How “open” is “open”? Are we going to have webcams tracking every beaker spilt or pipette snapped, with commentators denouncing the feckless scientist as clumsy oafs wasting their research funds on unnecessary equipment costs? Will society become the groundlings in the process of science just as they are in the process of 24/7 media circus politics? Or is that too “open”?
If you want solutions, you have to tolerate a certain amount of privacy, secrecy, and discretion. If you want paralysis, you make sure everything is known, everyone is accountable, and nothing goes on out of sight.
Even Google acknowledged through actions that spoke louder than its words that it values private innovation over open innovation, scuttling Google Labs shortly before having Google X, it’s top-secret research and development facility, exposed in the New York Times. “Google is so secretive about the effort,” the Times reported, “that many employees do not even know the lab exists.” It seems that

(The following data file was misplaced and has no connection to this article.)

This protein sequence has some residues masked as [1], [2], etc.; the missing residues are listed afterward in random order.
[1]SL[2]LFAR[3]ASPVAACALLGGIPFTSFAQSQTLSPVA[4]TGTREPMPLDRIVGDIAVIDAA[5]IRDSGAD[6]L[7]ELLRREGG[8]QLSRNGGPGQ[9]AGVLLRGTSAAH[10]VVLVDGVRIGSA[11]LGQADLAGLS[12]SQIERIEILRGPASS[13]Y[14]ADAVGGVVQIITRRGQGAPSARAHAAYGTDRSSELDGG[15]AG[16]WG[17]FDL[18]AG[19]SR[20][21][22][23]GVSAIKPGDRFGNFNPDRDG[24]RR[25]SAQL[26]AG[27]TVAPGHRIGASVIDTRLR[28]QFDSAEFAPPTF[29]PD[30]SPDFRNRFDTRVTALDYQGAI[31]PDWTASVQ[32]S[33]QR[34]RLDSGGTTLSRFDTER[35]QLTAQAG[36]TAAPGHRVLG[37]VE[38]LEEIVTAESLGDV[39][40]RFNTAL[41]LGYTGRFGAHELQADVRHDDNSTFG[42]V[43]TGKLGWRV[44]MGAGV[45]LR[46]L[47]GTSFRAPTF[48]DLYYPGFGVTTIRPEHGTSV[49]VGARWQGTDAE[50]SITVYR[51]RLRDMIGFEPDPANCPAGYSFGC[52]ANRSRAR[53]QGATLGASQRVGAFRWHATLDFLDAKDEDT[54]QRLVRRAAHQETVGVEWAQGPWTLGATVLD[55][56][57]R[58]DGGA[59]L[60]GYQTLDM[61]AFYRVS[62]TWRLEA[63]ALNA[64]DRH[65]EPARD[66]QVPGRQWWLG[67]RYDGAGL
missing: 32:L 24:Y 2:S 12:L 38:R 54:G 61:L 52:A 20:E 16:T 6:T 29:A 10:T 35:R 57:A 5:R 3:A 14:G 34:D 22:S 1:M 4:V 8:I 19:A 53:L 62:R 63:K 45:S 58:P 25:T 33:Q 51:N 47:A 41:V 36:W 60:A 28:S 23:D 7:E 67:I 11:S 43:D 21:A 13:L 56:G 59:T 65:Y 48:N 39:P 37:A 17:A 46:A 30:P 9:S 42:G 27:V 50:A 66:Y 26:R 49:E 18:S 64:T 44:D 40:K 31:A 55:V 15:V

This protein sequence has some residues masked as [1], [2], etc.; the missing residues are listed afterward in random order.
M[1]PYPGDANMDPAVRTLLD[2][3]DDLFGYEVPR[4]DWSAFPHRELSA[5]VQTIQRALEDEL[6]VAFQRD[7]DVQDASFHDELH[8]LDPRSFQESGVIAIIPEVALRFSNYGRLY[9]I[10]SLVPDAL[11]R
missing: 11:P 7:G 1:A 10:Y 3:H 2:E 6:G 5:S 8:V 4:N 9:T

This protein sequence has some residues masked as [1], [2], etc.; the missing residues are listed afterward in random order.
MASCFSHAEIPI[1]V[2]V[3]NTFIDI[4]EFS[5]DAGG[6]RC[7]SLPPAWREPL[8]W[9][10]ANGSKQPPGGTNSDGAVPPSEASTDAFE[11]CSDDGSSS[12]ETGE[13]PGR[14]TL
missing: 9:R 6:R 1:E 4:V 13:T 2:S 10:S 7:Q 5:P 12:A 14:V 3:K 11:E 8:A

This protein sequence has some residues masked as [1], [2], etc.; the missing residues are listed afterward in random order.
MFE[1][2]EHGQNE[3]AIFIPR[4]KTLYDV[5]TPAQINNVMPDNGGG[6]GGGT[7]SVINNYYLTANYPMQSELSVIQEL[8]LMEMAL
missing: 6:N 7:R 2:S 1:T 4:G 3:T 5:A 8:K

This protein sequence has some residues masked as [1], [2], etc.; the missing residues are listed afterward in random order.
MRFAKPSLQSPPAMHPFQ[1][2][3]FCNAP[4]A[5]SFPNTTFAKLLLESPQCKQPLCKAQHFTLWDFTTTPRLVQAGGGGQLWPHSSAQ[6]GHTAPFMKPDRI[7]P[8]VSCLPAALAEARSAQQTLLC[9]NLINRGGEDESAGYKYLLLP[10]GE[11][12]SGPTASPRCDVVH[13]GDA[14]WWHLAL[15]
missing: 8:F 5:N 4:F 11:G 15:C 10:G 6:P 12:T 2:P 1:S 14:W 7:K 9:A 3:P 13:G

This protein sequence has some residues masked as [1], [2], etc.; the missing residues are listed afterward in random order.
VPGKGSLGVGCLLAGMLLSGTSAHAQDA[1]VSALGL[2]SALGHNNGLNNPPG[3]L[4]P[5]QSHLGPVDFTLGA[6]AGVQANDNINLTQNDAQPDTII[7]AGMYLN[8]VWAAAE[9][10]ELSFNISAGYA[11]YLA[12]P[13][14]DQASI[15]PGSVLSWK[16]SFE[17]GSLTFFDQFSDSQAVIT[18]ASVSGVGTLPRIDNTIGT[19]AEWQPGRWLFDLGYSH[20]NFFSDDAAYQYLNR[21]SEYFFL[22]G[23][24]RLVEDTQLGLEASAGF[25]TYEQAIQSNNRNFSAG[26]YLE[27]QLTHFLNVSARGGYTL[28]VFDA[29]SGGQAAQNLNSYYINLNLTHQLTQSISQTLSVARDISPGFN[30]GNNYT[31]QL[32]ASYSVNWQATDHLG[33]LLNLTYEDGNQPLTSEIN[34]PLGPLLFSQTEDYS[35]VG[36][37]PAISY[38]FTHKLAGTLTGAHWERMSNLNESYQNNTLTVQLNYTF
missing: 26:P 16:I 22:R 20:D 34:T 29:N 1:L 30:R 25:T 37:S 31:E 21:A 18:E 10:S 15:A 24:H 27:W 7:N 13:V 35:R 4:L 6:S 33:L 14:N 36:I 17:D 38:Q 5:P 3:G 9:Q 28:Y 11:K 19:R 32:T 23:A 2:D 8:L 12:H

“Open science” is a poorly defined term — sometimes it’s used to mean crowd-sourced science, sometimes it’s meant to mean open access publishing, sometimes it’s just not clear what it means.
Science should do what’s best for science and those science seeks to help. “Open” is about style points, not results, at least in the cases where it does not meet the criteria above. Michael Nielsen celebrates the fact that “anyone” can download the human genome thanks to how open the Bermuda Sequence Policies were. So what? If I download it, what good does that do me? I don’t have the time, materials, or expertise to do anything with it. (To Nielsen’s credit, he acknowledges the inherent conservatism of scientific conduct and academic culture. Unfortunately, he uses this as a contrast to the wondrous beauty of “open,” and his infatuation with “open” seems complete.)